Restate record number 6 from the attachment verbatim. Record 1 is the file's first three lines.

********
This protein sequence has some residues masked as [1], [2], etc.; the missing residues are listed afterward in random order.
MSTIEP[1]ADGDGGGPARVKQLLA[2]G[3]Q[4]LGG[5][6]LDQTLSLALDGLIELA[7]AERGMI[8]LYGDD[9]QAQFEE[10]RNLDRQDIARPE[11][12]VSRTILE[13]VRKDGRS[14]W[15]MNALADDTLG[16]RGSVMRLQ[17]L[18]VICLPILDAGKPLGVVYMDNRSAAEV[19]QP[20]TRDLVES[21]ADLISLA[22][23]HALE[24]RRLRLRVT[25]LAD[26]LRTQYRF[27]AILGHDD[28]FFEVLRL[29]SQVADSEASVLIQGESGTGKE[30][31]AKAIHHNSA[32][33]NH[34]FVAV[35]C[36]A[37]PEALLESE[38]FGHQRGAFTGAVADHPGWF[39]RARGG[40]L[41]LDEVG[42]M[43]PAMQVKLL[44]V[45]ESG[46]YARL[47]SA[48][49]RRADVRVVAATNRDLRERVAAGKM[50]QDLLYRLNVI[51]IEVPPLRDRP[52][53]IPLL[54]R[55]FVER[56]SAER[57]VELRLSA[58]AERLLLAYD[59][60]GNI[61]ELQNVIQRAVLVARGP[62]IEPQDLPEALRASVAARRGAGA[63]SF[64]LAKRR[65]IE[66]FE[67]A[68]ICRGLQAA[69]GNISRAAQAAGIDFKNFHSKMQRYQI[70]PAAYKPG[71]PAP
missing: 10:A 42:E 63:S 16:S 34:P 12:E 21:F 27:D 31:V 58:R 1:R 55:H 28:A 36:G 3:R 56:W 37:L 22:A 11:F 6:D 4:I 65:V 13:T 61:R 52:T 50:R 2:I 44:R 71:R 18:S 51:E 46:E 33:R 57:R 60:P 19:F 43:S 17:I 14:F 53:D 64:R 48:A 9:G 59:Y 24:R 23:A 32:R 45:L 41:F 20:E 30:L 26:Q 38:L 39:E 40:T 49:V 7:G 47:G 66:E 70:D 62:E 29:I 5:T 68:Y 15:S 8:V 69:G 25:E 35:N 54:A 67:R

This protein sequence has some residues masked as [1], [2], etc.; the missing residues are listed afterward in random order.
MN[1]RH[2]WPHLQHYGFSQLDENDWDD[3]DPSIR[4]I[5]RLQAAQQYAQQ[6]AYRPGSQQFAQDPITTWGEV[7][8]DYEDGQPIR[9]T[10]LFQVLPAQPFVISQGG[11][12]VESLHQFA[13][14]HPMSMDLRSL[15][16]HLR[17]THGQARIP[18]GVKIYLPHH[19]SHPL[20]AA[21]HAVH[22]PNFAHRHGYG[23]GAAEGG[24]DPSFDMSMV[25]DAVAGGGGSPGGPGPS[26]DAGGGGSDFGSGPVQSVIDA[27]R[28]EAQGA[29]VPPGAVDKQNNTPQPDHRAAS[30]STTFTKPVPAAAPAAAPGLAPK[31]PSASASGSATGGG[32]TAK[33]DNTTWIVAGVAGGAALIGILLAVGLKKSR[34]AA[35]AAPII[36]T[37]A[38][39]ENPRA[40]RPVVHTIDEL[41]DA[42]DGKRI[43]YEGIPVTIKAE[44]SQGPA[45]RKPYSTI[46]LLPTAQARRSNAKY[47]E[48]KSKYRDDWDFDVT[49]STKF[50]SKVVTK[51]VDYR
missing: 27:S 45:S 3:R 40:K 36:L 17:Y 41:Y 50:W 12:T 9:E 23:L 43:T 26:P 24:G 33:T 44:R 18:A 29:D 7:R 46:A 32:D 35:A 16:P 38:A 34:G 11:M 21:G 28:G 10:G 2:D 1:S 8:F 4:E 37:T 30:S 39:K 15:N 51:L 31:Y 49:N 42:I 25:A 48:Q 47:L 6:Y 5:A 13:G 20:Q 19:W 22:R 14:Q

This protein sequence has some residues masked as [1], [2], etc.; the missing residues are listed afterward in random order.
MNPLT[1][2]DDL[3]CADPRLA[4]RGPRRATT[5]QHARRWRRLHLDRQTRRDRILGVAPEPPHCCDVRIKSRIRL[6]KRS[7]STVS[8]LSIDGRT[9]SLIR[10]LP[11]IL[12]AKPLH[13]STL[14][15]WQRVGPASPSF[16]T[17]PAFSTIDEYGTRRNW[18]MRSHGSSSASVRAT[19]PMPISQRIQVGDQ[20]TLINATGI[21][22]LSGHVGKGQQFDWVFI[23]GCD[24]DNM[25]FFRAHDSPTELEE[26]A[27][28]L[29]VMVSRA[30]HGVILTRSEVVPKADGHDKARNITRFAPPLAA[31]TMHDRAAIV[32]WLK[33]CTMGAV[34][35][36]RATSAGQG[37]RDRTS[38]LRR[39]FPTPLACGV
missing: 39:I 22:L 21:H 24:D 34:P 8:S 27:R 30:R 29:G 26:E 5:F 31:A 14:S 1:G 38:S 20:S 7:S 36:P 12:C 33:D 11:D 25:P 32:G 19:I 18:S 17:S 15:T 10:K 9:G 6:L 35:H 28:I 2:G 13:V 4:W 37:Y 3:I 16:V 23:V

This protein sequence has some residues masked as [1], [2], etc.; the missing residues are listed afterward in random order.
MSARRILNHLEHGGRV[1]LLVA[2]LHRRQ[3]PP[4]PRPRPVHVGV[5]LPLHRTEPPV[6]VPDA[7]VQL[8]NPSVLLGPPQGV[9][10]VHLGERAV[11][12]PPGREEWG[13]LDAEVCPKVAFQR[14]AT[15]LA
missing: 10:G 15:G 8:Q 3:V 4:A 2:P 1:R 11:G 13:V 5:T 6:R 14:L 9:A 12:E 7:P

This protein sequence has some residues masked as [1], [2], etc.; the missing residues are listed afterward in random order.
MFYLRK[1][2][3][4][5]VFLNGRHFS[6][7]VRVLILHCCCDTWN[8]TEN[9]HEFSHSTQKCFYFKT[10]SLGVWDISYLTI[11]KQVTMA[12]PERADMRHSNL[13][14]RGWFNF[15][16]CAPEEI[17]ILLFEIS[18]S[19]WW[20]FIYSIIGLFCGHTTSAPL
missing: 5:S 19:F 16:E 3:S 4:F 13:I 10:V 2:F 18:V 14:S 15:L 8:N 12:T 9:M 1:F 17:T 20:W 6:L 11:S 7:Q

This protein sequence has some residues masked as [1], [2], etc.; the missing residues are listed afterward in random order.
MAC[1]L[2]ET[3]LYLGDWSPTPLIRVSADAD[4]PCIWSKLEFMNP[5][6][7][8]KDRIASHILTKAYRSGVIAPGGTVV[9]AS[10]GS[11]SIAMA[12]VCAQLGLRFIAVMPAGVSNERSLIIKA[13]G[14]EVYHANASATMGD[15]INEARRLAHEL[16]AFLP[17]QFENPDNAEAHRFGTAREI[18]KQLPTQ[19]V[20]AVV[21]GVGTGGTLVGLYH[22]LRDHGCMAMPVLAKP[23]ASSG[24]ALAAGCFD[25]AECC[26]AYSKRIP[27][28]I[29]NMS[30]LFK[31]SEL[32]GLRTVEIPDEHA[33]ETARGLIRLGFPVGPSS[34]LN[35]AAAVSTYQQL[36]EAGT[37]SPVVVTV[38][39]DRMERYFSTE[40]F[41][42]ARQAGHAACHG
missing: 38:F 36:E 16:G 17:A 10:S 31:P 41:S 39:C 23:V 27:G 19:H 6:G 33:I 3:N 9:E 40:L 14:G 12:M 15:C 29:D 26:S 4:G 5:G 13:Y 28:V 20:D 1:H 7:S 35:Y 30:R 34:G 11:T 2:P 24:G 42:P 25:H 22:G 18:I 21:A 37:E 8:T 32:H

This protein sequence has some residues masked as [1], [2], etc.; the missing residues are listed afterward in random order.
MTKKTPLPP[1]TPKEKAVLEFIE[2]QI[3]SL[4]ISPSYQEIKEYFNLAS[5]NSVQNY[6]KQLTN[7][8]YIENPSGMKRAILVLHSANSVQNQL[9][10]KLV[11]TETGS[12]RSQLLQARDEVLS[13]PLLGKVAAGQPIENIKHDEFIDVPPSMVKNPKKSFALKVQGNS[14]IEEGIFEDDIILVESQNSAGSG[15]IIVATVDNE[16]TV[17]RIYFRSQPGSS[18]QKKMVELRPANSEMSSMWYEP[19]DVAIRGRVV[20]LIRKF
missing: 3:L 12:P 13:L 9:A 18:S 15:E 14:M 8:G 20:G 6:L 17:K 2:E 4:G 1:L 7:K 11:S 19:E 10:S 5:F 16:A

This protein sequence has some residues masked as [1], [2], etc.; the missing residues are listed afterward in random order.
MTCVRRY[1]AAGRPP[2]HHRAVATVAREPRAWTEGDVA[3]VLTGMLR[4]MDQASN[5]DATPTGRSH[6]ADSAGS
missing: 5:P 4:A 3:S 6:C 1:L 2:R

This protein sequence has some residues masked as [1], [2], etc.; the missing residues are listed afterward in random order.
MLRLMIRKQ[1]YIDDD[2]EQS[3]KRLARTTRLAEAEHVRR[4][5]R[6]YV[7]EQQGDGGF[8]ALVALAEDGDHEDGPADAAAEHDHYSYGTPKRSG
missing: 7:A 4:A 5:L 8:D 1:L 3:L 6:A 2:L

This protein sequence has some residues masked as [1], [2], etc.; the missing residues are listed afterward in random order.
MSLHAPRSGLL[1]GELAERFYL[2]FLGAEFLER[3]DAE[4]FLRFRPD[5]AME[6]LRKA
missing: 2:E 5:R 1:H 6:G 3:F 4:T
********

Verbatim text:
This protein sequence has some residues masked as [1], [2], etc.; the missing residues are listed afterward in random order.
MAC[1]L[2]ET[3]LYLGDWSPTPLIRVSADAD[4]PCIWSKLEFMNP[5][6][7][8]KDRIASHILTKAYRSGVIAPGGTVV[9]AS[10]GS[11]SIAMA[12]VCAQLGLRFIAVMPAGVSNERSLIIKA[13]G[14]EVYHANASATMGD[15]INEARRLAHEL[16]AFLP[17]QFENPDNAEAHRFGTAREI[18]KQLPTQ[19]V[20]AVV[21]GVGTGGTLVGLYH[22]LRDHGCMAMPVLAKP[23]ASSG[24]ALAAGCFD[25]AECC[26]AYSKRIP[27][28]I[29]NMS[30]LFK[31]SEL[32]GLRTVEIPDEHA[33]ETARGLIRLGFPVGPSS[34]LN[35]AAAVSTYQQL[36]EAGT[37]SPVVVTV[38][39]DRMERYFSTE[40]F[41][42]ARQAGHAACHG
missing: 38:F 36:E 16:G 17:A 10:S 31:P 41:S 39:C 23:V 27:G 19:H 6:G 33:I 3:N 9:E 40:L 14:G 12:M 15:C 29:D 26:S 4:G 5:G 13:Y 28:V 20:D 1:H 7:S 35:Y 30:R 34:G 11:T 2:P 24:G 42:P 25:H 22:G 18:I 21:A 37:E 8:T 32:H